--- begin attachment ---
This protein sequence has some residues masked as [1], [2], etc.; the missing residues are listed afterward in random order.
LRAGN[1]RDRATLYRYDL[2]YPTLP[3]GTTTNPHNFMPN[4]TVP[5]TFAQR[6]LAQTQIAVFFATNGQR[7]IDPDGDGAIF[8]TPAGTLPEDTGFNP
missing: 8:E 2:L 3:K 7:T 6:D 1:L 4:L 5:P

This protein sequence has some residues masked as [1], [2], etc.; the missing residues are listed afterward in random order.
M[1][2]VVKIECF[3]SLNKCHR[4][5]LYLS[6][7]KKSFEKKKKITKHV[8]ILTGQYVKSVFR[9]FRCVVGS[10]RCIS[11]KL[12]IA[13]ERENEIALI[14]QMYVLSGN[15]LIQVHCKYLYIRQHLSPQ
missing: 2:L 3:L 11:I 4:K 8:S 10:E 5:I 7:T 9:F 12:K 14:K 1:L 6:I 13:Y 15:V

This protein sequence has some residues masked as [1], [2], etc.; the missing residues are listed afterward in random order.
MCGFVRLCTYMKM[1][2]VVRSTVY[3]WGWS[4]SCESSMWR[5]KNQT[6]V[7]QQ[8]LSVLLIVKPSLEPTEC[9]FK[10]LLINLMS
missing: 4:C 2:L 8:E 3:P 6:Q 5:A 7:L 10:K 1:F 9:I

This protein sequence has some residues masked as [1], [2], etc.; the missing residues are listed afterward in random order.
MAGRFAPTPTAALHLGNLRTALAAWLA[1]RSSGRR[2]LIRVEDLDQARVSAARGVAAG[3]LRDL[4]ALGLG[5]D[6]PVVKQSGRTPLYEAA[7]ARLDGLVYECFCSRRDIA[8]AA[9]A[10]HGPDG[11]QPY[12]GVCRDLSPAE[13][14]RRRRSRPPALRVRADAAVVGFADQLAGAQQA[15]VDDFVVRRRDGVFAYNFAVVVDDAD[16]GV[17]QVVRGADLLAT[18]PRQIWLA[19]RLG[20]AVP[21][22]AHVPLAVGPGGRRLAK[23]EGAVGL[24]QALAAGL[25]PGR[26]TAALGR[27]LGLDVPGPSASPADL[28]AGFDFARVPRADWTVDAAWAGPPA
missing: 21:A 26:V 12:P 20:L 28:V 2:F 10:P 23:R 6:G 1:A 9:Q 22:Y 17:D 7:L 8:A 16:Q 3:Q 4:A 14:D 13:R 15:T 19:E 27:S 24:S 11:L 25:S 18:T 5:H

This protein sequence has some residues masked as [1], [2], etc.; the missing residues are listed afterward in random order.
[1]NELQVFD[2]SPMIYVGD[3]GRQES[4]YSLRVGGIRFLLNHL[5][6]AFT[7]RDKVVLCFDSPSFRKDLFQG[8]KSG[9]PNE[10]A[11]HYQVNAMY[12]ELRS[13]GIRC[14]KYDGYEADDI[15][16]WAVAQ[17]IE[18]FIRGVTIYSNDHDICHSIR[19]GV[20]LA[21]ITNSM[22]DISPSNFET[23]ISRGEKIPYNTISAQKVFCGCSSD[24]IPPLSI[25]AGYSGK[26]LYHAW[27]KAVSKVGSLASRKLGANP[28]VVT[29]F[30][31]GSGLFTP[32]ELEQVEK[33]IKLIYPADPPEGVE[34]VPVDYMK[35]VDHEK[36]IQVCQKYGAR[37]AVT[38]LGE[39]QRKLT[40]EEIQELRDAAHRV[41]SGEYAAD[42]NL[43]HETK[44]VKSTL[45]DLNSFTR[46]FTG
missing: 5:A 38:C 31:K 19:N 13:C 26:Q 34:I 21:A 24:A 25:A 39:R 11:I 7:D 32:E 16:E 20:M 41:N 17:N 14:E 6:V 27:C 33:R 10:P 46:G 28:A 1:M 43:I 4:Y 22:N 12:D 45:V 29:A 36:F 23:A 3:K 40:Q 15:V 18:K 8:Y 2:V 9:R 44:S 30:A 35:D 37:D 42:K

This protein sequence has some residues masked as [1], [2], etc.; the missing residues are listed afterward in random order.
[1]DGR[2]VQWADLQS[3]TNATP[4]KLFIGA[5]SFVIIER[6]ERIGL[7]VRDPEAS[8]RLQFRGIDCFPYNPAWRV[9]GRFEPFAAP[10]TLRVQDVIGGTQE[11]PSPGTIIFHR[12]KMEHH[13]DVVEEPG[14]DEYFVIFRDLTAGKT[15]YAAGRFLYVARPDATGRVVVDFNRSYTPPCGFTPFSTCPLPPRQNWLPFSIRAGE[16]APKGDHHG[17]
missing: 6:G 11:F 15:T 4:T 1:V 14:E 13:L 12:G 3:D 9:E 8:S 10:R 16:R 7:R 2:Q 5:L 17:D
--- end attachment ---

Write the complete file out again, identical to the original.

This protein sequence has some residues masked as [1], [2], etc.; the missing residues are listed afterward in random order.
LRAGN[1]RDRATLYRYDL[2]YPTLP[3]GTTTNPHNFMPN[4]TVP[5]TFAQR[6]LAQTQIAVFFATNGQR[7]IDPDGDGAIF[8]TPAGTLPEDTGFNP
missing: 8:E 2:L 3:K 7:T 6:D 1:L 4:L 5:P

This protein sequence has some residues masked as [1], [2], etc.; the missing residues are listed afterward in random order.
M[1][2]VVKIECF[3]SLNKCHR[4][5]LYLS[6][7]KKSFEKKKKITKHV[8]ILTGQYVKSVFR[9]FRCVVGS[10]RCIS[11]KL[12]IA[13]ERENEIALI[14]QMYVLSGN[15]LIQVHCKYLYIRQHLSPQ
missing: 2:L 3:L 11:I 4:K 8:S 10:E 5:I 7:T 9:F 12:K 14:K 1:L 6:I 13:Y 15:V

This protein sequence has some residues masked as [1], [2], etc.; the missing residues are listed afterward in random order.
MCGFVRLCTYMKM[1][2]VVRSTVY[3]WGWS[4]SCESSMWR[5]KNQT[6]V[7]QQ[8]LSVLLIVKPSLEPTEC[9]FK[10]LLINLMS
missing: 4:C 2:L 8:E 3:P 6:Q 5:A 7:L 10:K 1:F 9:I

This protein sequence has some residues masked as [1], [2], etc.; the missing residues are listed afterward in random order.
MAGRFAPTPTAALHLGNLRTALAAWLA[1]RSSGRR[2]LIRVEDLDQARVSAARGVAAG[3]LRDL[4]ALGLG[5]D[6]PVVKQSGRTPLYEAA[7]ARLDGLVYECFCSRRDIA[8]AA[9]A[10]HGPDG[11]QPY[12]GVCRDLSPAE[13][14]RRRRSRPPALRVRADAAVVGFADQLAGAQQA[15]VDDFVVRRRDGVFAYNFAVVVDDAD[16]GV[17]QVVRGADLLAT[18]PRQIWLA[19]RLG[20]AVP[21][22]AHVPLAVGPGGRRLAK[23]EGAVGL[24]QALAAGL[25]PGR[26]TAALGR[27]LGLDVPGPSASPADL[28]AGFDFARVPRADWTVDAAWAGPPA
missing: 21:A 26:V 12:P 20:L 28:V 2:F 10:P 23:R 6:G 1:A 9:Q 22:Y 17:D 7:L 8:A 16:Q 3:Q 4:A 14:D 13:R 15:T 19:E 27:S 24:S 11:L 25:S 18:T 5:H

This protein sequence has some residues masked as [1], [2], etc.; the missing residues are listed afterward in random order.
[1]NELQVFD[2]SPMIYVGD[3]GRQES[4]YSLRVGGIRFLLNHL[5][6]AFT[7]RDKVVLCFDSPSFRKDLFQG[8]KSG[9]PNE[10]A[11]HYQVNAMY[12]ELRS[13]GIRC[14]KYDGYEADDI[15][16]WAVAQ[17]IE[18]FIRGVTIYSNDHDICHSIR[19]GV[20]LA[21]ITNSM[22]DISPSNFET[23]ISRGEKIPYNTISAQKVFCGCSSD[24]IPPLSI[25]AGYSGK[26]LYHAW[27]KAVSKVGSLASRKLGANP[28]VVT[29]F[30][31]GSGLFTP[32]ELEQVEK[33]IKLIYPADPPEGVE[34]VPVDYMK[35]VDHEK[36]IQVCQKYGAR[37]AVT[38]LGE[39]QRKLT[40]EEIQELRDAAHRV[41]SGEYAAD[42]NL[43]HETK[44]VKSTL[45]DLNSFTR[46]FTG
missing: 5:A 38:C 31:K 19:N 13:C 26:Q 34:I 21:A 24:A 25:A 39:R 11:I 7:D 32:E 16:E 20:M 41:N 17:N 14:E 6:V 27:C 33:R 10:P 46:G 28:A 1:M 43:I 4:Y 22:N 12:D 45:V 29:A 36:F 23:A 3:K 40:Q 15:V 18:K 8:Y 2:V 9:R 44:S 30:A 35:D 37:D 42:K

This protein sequence has some residues masked as [1], [2], etc.; the missing residues are listed afterward in random order.
[1]DGR[2]VQWADLQS[3]TNATP[4]KLFIGA[5]SFVIIER[6]ERIGL[7]VRDPEAS[8]RLQFRGIDCFPYNPAWRV[9]GRFEPFAAP[10]TLRVQDVIGGTQE[11]PSPGTIIFHR[12]KMEHH[13]DVVEEPG[14]DEYFVIFRDLTAGKT[15]YAAGRFLYVARPDATGRVVVDFNRSYTPPCGFTPFSTCPLPPRQNWLPFSIRAGE[16]APKGDHHG[17]
missing: 6:G 11:F 15:T 4:T 1:V 14:E 13:L 12:G 3:D 9:E 8:S 10:R 16:R 7:R 2:Q 5:L 17:D